by John MacArthur
As we examine and evaluate the spiritual formation movement, we’ve been considering a key question about how the Lord works in our lives: “If God’s Word is the foundation of our faith and the source of our spiritual growth, how do we get the most out of it?”
Last week we looked at the importance of reading and accurately interpreting God’s Word. This week I want to highlight a couple more key elements of productive Bible study—the first is meditation.
Many spiritual formation gurus would agree that meditating plays an important role in Bible study and spiritual growth. But their concept of meditation is far broader and more introspective than what the Bible calls for, and it has very little to do with actually studying Scripture. Many of them encourage believers to meditate on creation, their own imaginations, and their own subjective interpretations of verses—or excerpts of verses—regardless of their biblical context.
Instead of dwelling on fixed, eternal truth, modern forms of meditation focus on what a verse or passage means to the individual, and what kind of application he can come up with on his own. It’s an exegetical free-for-all, where the relevance of Scripture is determined by the reader.
That mystical approach falls far short of the command to Israel in Deuteronomy 6:6-7:
These words, which I am commanding you today, shall be on your heart. You shall teach them diligently to your sons and shall talk of them when you sit in your house and when you walk by the way and when you lie down and when you rise up.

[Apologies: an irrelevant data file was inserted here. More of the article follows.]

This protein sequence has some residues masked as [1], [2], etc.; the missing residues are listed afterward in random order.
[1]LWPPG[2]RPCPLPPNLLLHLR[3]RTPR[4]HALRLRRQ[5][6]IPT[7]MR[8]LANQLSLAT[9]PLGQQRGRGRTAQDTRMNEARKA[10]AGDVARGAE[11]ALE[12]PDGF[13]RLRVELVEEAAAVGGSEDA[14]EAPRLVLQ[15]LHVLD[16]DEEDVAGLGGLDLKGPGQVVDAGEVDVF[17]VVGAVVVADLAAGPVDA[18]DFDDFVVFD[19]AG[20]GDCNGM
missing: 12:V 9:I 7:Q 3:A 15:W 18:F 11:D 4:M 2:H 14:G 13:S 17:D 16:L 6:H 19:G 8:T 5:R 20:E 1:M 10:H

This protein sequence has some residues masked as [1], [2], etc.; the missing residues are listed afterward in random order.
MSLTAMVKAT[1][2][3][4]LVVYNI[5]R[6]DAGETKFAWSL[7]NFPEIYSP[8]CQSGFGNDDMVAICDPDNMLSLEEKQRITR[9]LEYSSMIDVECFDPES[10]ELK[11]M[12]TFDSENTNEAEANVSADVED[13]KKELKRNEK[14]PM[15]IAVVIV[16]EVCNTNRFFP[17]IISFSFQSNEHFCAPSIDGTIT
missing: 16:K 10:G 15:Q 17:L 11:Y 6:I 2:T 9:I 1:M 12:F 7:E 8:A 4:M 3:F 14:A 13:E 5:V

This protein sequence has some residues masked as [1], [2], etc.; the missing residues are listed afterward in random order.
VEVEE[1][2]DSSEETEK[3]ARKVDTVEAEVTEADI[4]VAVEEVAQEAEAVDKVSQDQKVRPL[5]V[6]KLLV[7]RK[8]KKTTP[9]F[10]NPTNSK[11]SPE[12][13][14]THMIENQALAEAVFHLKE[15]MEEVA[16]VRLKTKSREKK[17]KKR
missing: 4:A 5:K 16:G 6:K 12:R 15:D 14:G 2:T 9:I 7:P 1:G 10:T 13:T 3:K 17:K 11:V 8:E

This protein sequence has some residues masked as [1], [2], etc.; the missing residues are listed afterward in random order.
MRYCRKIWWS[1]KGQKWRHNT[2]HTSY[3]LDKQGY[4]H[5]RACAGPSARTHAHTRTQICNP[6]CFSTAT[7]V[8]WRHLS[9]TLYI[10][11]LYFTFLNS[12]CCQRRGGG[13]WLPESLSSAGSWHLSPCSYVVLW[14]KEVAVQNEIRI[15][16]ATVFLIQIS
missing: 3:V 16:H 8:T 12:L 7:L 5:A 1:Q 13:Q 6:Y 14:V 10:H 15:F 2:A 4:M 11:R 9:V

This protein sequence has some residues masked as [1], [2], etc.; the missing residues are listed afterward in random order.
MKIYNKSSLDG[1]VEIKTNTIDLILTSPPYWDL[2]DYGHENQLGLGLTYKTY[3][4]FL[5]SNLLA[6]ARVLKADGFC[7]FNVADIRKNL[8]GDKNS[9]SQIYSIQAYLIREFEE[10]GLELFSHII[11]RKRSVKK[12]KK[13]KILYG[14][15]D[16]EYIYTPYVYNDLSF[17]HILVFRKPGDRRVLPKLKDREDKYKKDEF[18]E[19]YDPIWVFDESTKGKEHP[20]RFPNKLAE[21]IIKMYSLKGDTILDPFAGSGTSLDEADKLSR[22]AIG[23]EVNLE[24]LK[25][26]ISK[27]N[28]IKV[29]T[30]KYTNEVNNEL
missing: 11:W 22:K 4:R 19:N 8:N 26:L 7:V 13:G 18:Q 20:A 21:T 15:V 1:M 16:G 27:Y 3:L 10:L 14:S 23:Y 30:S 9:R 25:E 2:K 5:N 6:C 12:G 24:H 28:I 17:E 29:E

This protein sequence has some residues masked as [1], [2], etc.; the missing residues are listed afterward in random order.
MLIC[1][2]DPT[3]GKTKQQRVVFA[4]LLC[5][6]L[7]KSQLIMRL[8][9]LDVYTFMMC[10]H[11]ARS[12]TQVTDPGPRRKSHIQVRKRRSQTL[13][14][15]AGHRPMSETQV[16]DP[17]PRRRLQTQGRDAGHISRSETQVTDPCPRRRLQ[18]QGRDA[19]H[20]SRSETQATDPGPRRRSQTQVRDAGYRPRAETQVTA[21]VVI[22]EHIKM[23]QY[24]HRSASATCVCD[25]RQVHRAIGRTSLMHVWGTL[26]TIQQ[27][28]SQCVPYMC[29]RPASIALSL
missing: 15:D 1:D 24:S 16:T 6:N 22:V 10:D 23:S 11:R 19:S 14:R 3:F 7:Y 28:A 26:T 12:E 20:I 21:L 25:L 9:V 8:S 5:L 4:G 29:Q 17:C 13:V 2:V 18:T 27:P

In other words, the Lord wants His people to absorb His truth—to have it running around their minds constantly.
And when you’re faithfully reading and studying God’s Word, it’s easy to keep His truth on your mind throughout your day. A vacant mind is easily caught up in daily distractions—whether it’s the allure of temptation or simply a time-wasting departure, failing to dwell on Scripture means you’re subject to the interruptions and enticements of the world.
Instead, we need to be like the man described in Psalm 1, whose “delight is in the law of the Lord, and in His law he meditates day and night” (Psalm 1:2). The Psalmist makes clear the benefits of that kind of devotion to God’s Word: “He will be like a tree firmly planted by streams of water, which yields its fruit in its season and its leaf does not wither; and in whatever he does, he prospers” (Psalm1:3).
Like the cow and its cud, believers need to routinely go over God’s Word in their minds. It’s not enough to read it once and walk away—we need to absorb its truth and dwell on its implications for our lives. That’s true biblical meditation, and it’s a vital part of how the Lord works through His truth in your life.
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